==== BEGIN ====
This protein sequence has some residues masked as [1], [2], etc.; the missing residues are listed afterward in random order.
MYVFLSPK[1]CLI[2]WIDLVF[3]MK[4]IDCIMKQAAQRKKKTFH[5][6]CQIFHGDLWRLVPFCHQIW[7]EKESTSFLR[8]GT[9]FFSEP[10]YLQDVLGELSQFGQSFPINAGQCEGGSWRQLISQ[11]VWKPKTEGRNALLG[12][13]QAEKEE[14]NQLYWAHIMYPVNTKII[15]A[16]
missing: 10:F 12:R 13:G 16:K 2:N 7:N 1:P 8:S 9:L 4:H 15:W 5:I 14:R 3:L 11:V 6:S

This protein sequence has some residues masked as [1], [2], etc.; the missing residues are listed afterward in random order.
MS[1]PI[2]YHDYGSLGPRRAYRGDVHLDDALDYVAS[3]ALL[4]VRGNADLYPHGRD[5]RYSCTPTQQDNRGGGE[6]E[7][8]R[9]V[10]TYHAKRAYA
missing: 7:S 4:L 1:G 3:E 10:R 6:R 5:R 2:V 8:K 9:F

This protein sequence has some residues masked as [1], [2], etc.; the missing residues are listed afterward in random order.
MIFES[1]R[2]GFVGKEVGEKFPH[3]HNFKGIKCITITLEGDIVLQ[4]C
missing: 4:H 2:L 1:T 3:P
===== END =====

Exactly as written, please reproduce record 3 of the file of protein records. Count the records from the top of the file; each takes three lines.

This protein sequence has some residues masked as [1], [2], etc.; the missing residues are listed afterward in random order.
MIFES[1]R[2]GFVGKEVGEKFPH[3]HNFKGIKCITITLEGDIVLQ[4]C
missing: 4:H 2:L 1:T 3:P